January 5, 2016
In the Book Notes series, authors create and discuss a music playlist that relates in some way to their recently published book.
Christopher Castellani's The Art of Perspective is yet another insightful book in Graywolf's series on writing, delving into the texts by diverse authors including E. M. Forster and Grace Paley to illustrate the craft of narrative point-of-view.
Kirkus wrote of the book:
"A close look at writers' crucial choices. The latest contributor to The Art of series, novelist and Guggenheim Fellow Castellani offers an attentive reading of works by E.M. Forster, Lorrie Moore, Zoë Heller, Grace Paley, and Tayeb Salih, among others, to illuminate 'the how and why' of narration... A modest, gracefully written meditation on creativity and craft."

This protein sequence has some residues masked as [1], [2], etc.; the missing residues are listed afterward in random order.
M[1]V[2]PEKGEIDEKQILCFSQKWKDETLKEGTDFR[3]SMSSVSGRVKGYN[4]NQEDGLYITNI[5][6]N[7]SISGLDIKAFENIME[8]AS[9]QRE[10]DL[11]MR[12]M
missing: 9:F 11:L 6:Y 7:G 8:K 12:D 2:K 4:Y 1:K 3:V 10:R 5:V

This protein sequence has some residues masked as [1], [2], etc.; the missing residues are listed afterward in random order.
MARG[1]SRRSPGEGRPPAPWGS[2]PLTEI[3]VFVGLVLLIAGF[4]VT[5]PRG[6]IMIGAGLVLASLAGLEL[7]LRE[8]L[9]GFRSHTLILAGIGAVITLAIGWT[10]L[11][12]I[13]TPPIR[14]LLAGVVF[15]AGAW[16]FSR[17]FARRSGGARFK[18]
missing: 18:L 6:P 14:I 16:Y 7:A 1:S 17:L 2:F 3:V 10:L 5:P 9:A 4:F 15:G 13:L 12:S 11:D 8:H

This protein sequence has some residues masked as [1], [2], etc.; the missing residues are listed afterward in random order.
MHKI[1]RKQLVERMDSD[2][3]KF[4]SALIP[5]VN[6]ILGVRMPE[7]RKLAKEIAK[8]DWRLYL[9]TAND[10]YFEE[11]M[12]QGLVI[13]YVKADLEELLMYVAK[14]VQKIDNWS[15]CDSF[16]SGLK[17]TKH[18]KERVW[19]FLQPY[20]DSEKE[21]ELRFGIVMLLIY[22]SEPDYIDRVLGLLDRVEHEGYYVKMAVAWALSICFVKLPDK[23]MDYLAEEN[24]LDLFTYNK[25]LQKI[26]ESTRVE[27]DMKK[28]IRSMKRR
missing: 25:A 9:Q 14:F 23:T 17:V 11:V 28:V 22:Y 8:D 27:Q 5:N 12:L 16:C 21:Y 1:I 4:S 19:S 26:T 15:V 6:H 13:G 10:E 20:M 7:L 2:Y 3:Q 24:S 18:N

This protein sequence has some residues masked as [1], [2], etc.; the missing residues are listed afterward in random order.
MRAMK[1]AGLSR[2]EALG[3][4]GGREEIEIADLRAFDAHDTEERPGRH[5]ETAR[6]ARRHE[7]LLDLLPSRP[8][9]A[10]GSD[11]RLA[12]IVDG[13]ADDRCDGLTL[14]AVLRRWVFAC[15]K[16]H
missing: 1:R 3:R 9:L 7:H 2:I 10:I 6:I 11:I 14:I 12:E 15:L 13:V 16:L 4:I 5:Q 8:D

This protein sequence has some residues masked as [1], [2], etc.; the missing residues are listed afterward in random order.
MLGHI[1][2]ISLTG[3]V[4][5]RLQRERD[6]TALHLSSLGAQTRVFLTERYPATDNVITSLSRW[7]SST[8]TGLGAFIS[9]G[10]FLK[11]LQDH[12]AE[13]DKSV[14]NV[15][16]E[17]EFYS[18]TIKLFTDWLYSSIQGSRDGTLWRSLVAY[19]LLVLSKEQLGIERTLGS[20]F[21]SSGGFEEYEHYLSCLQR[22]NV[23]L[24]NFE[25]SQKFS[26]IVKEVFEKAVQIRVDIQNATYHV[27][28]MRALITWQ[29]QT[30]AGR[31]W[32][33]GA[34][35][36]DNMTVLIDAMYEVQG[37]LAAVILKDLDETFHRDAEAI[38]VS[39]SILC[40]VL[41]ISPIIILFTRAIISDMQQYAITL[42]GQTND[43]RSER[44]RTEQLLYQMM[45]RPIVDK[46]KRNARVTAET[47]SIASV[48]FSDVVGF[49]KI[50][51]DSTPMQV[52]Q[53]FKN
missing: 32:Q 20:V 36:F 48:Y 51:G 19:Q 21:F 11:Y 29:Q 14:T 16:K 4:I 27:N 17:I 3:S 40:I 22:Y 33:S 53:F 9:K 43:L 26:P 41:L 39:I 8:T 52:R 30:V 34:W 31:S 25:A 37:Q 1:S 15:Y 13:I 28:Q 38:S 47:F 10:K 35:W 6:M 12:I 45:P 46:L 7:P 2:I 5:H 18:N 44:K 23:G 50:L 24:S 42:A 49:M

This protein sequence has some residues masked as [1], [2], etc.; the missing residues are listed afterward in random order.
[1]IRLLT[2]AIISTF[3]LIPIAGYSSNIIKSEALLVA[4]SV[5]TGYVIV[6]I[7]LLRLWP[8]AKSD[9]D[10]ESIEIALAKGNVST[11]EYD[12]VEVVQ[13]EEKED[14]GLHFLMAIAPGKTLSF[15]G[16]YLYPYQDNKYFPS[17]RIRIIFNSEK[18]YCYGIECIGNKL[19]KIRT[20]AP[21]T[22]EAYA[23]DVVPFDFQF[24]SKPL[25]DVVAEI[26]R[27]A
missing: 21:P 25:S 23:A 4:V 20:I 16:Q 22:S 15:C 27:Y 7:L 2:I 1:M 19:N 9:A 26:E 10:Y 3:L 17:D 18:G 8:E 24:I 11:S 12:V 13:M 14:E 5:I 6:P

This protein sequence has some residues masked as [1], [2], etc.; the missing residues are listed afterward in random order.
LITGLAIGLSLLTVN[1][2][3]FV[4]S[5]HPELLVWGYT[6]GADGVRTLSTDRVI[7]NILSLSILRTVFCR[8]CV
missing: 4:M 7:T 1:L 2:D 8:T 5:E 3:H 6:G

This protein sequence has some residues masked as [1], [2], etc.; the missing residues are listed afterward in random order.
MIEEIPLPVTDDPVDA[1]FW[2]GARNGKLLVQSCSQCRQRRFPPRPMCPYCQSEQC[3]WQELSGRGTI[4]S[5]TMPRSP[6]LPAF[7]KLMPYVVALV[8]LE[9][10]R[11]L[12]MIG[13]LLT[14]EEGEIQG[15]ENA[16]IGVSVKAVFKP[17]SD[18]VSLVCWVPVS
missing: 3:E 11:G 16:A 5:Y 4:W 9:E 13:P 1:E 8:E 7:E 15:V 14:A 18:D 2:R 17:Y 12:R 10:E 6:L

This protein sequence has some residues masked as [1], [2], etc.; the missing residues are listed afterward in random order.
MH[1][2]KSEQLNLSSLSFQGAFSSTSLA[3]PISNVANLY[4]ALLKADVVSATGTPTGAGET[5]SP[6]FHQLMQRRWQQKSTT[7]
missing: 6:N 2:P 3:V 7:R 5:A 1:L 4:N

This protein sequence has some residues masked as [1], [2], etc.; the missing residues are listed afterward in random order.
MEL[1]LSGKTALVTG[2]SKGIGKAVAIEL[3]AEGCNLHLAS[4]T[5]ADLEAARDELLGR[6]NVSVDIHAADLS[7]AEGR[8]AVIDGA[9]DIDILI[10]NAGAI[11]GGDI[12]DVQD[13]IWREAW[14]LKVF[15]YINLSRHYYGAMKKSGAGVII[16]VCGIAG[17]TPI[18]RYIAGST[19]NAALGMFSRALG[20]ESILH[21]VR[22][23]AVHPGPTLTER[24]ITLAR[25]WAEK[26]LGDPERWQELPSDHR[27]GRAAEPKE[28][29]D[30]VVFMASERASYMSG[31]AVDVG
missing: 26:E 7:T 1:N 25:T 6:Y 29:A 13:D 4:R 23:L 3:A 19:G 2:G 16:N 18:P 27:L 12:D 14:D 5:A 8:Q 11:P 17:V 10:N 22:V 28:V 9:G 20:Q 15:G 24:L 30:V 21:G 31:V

Stream a playlist of these songs at Spotify.
This book about storytelling was written over the course of a fall in a cabin in the New Hampshire woods and is being published in the first crush of winter, so it should come as no surprise that its playlist is moody and that that its narrators run the narrow spectrum from wistful to melancholy. It's the kind of book best read in a library on a snowy morning, headphones in, a thermos of tea on the table, and a pencil in hand to scribble in the margins the ideas and counter-arguments I hope it prompts.
Bruce Springsteen, "Streets of Philadelphia"